Area Forecast Discussion
Issued by NWS Mt. Holly, NJ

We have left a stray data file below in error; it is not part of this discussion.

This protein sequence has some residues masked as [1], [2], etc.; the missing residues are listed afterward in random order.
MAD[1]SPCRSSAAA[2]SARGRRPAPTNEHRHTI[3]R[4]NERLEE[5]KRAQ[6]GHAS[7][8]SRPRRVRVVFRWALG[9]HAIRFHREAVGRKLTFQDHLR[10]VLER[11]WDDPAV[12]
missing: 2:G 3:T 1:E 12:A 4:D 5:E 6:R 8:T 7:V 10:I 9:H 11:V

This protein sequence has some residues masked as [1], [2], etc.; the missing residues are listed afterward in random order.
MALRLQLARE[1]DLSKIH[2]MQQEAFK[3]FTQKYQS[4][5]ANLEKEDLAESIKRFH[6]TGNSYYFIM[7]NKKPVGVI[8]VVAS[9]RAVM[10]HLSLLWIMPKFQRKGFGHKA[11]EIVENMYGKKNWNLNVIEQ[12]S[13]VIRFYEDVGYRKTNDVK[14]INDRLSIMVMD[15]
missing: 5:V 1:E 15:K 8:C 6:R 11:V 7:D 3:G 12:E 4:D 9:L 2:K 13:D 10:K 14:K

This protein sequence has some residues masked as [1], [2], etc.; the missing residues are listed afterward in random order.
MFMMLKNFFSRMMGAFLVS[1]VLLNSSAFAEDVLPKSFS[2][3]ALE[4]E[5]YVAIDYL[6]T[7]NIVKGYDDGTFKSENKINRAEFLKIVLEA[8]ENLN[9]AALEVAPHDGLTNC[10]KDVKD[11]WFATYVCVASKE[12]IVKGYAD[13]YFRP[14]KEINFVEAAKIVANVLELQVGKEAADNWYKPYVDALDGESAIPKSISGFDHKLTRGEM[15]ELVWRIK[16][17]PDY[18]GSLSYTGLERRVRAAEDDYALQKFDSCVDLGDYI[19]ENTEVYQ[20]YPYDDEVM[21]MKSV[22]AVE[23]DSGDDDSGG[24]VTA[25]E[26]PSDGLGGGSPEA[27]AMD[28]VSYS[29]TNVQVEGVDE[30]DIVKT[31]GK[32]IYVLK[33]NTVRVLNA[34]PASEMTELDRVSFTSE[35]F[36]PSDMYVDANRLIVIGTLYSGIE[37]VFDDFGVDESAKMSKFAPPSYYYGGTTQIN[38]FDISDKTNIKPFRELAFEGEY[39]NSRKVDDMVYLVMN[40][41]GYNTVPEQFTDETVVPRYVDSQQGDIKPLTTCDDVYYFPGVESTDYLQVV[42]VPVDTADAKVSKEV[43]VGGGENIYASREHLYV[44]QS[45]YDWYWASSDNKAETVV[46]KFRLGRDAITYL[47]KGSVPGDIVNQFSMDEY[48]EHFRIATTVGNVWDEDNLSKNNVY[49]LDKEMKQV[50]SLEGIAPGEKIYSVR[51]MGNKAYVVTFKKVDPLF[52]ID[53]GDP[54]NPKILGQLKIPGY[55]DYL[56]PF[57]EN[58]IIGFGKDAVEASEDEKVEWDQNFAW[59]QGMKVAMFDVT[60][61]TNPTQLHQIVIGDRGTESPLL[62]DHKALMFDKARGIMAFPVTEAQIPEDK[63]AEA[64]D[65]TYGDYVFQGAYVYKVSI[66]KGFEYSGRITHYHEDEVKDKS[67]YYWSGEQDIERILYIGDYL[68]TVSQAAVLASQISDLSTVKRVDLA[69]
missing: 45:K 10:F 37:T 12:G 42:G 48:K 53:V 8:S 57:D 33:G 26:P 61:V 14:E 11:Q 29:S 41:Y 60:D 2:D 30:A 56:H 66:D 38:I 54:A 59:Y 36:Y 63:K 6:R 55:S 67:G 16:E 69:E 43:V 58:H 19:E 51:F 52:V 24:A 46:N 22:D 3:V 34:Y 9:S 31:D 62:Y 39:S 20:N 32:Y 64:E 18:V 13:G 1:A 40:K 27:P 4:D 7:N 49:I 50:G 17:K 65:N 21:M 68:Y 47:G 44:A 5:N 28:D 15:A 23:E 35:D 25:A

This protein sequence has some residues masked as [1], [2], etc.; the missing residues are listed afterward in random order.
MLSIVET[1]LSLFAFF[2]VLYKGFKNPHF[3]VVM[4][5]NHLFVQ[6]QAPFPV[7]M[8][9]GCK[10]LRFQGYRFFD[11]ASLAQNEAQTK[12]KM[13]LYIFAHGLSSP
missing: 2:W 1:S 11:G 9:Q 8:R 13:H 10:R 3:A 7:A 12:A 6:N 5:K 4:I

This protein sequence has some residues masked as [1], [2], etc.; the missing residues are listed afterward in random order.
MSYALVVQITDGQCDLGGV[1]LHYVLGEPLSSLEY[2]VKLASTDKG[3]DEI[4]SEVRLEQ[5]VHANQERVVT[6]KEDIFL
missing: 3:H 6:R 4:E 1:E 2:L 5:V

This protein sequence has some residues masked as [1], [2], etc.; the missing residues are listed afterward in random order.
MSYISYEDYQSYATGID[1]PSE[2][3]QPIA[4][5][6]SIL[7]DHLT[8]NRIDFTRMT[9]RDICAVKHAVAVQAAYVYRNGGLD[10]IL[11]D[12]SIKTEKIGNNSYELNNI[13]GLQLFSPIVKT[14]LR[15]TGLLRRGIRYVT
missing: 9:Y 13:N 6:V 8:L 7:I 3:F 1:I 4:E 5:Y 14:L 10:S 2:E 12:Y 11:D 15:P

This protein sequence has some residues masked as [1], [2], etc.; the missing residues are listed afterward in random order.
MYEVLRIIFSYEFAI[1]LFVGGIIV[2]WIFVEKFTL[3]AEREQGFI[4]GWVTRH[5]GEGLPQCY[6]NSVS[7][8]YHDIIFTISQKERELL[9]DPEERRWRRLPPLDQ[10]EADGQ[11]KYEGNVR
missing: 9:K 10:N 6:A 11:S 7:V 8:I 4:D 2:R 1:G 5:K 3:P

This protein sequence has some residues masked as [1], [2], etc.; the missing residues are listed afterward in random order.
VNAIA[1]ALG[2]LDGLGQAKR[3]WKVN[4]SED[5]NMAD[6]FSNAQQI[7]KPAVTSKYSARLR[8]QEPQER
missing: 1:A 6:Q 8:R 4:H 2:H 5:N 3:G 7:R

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288 FXUS61 KPHI 290719 AFDPHI Area Forecast Discussion National Weather Service Mount Holly NJ 319 AM EDT Thu Sep 29 2016 .SYNOPSIS... A frontal boundary will remain stationary to our south today through Saturday as a couple of low pressure systems pinwheel to our south and west. The low to our west will eventually lift through the Great Lakes region and into the northeast over the weekend, before weakening on Monday. This will pull the frontal boundary across our area Sunday. High pressure builds to our north for Tuesday into Wednesday. && .NEAR TERM /UNTIL 6 PM THIS EVENING/... Model guidance hasn`t been handling overnight extend of the rain well at all, so there is considerable uncertainty even with the near term period of this forecast. However, mid and upper level mean flow is expected to shift from south southwesterly to southeasterly through the day. As a result, the axis of heavy rain, and even of widespread light rain should shift east of the region, at least through the day time hours. Thanks to extensive cloud cover, do not expect temperatures through the day to be much higher than what we saw overnight. This will also limit instability, though isolated thunderstorms are still possible thanks to meager elevated instability. && .SHORT TERM /6 PM THIS EVENING THROUGH 6 AM FRIDAY/... Low level flow should shift more easterly, and mid and upper level flow back to southerly. As a result, another round of rain, heavy at times will be possible for the southern half of our region. The persistent surface high just to our north and associated subsidence may be enough to keep heavy rain out of the northern half of the region, but with the onshore flow, expect at least light rain for almost all of the region. Persistent low level cloud cover will once again limit nocturnal radiational cooling overnight, meaning our lows should be within 10 degrees of Thursday`s highs. && .LONG TERM /FRIDAY THROUGH WEDNESDAY/... Unsettled weather continues to be forecast for much of the extended period, especially the end of this week into the weekend. For Friday, an couple of areas of low pressure at the surface will continue to be located to our south and west, while high pressure remains to our north. In between, a stationary boundary will remain in place just to our south. This will keep an onshore flow across our area. Meanwhile, a closed low aloft will be spinning to our west as well. This will keep a persistent southerly flow aloft across the area at the same time. With the southerly flow aloft, cloudy conditions, and a chance of light rain and/or drizzle will continue across the area. It will not likely rain the entire time, but several periods of rain will be associated with several short waves/vorticity impulses rounding the closed low aloft to our west. By Saturday, and especially Sunday, the high to our north begins to move eastward, and the low to our west will begin lifting back toward the Great Lakes region. This will eventually pull the frontal boundary to our south across our area on Sunday. There will continue to be a chance of showers Saturday through Sunday as several short wave/vorticity impulses move across the area as the closed low aloft begins to break down and lift to the northeast. On Monday, the mid-level trough will be moving across the area, and the low to our north will weaken as it moves into New England. As the trough aloft crosses the area, there could be some scattered showers affecting the area. By Tuesday and Wednesday, high pressure builds to our north and noses its way across our area. With the high to our north, an onshore flow will develop, which may end up leading to more cloud cover and cooler conditions. There could also end up being some light rain and/or drizzle if enough moisture moves across the area. && .AVIATION /07Z THURSDAY THROUGH MONDAY/... The following discussion is for KPHL, KPNE, KTTN, KABE, KRDG, KILG, KMIV, KACY and surrounding areas. Widespread IFR ceilings are spreading over the region now, and should continue through at least 15Z. There may be several hours of MVFR conditions through the mid day hours, before ceilings lower again to IFR near 00Z. There is a chance for showers through out the TAF period, bringing temporary visibility restrictions. Isolated thunderstorms are possible too, but coverage is expected to be too limited to mention in the TAFs at this time. Winds will be easterly or northeasterly through the TAF period. Sustained wind speeds of 10 to 20 kts possible with gusts up to 30 kt possible (highest gusts are expected to be at KACY primarily this evening. OUTLOOK... Friday-Saturday night...A prolonged period of MVFR or IFR conditions with periods of rain is expected to affect the TAF sites through the period. East to northeast winds are expected to gust 20-25 knots for much of the area. Sunday-Monday...Some improvement, possibly to VFR. Showers remain possible. && .MARINE... The gale warning was extended for the coastal waters as the latest guidance indicates that gale force gusts are possible through at least the overnight hours tonight. Waves are expected to build through the day and could approach 10 ft by this evening. Outlook... Friday...Gale Warning continues across the northern half of the Atlantic coastal waters. Small Craft Advisory level likely to remain elsewhere. Friday night-Saturday...Winds expected to drop below Small Craft Advisory levels, however, seas may remain above advisory levels through the period. Saturday night-Sunday...Winds and seas expected to drop below Small Craft Advisory levels. Sunday night-Monday...Conditions expected to remain below Small Craft Advisory levels. RIP CURRENTS... There is a high risk for the formation of dangerous rip currents along the NJ shore and the DE beaches today. Wave heights may even approach 10 ft later today, but have held off on issuing a high surf advisory as guidance is currently running a little high. && .HYDROLOGY... Have expanded the flash flood watch to include all of Delaware, and extended all of the watch to continue through tonight. Steering flow has been slower to shift than previously forecast. As such, the heavy rain in our area has stayed confined to Delaware through 3 AM, expect this to change through the early morning hours. Based on the latest guidance, it looks like there may be a bit of a lull, especially with heavy rain, through the day time hours, before picking up again this evening. As mentioned by the previous shift, widespread 1 to 3 inches are possible, but shouldn`t cause problems. The concern is with any embedded thunderstorms which will produce locally higher amounts in a short period of time (ones earlier tonight were showing rain rates upwards of 4 inches per hour). && .TIDES/COASTAL FLOODING... Based on the departures we saw with last evening`s tide and the fact that the high tide this morning is the lower of the astronomical tides, a few locations may reach minor flooding with the morning high tide, but will hold off on issuing a coastal flood advisory as it is not expected to be widespread. Minor tidal flooding is likely with this evening`s high tide and a few locations may even get into moderate flooding. For now, have held off on any advisories or warnings until we get a better idea of the departures with this morning`s high tide. && .CLIMATE... September will be/is a top 10 warmest month through most of our forecast area, for the 3rd consecutive month! Also September will be/is enjoying a second consecutive top 5 warmest month in the period of record for PHL and ABE. We`ve run the actual numbers through the 28th, then added the forecast high/low for 29th and 30th. Philadelphia: Expect a 73.8 degree average or about 5 degrees above the monthly normal of 69.1. This will be a #4 or #5 warmest September on record for Philadelphia. Philadelphia September average temperature rankings 75.4 -1881 74.5 -2015 74.1 -1931 74.1 -1930 73.8 -2005 and 2016 #4 (small chance PHL avg will be 73.7 or #5 ranking) 72.9 -2010 72.9 - 1921 Philly ranked #7 warmest July followed by a warmest ever August in the POR dating back to 1874. Atlantic City: Expect a 71.2 degree monthly average temperature, or 4 degrees above the monthly normal of 67.2. This would equate to an 8th warmest September in the period of record dating back to 1874. Atlantic City recorded a #7 warmest July and then a warmest ever August. 73.3 - 1961 72.8 - 1881 72.3 - 1931 and 1930 71.7 - 1921 71.6 - 2015 71.5 - 1933 71.3 - 2005 71.2 - 2016 #8 71.0 - 2010 70.6 - 2011 and 1906 Allentown: Expect a monthly average of 69.4 degrees, or 5.5 degrees above the monthly normal of 63.9 and a 4th warmest September on record. Allentown ranked 8th warmest July and #2 warmest August in the period of record. 70.8 - 1961 70.3 - 1980 69.7 - 2015 69.4 - 1931 and 2016 (small chance Allentown will rank #5 at 69.3 degrees) 68.7 - 2005 Daily rainfall records for September 29 where there is maybe a small chance of exceeding: PHL 1.87 1963 ILG 1.97 1963 GED 1.35 2015 RDG 3.55 1934 && .PHI WATCHES/WARNINGS/ADVISORIES... PA...None. NJ...High Rip Current Risk through this evening for NJZ014-024>026. DE...High Rip Current Risk through this evening for DEZ004. Flash Flood Watch through late tonight for DEZ001>004. MD...Flash Flood Watch through late tonight for MDZ008-012-015-019- 020. MARINE...Gale Warning until 6 AM EDT Friday for ANZ452>455. Gale Warning until 6 PM EDT Friday for ANZ450-451. Gale Warning until 2 AM EDT Friday for ANZ430-431. && $$ Synopsis...Robertson Near Term...Johnson Short Term...Johnson Long Term...Robertson Aviation...Johnson/Robertson Marine...Johnson/Robertson Hydrology...Johnson Tides/Coastal Flooding...Johnson Climate...Drag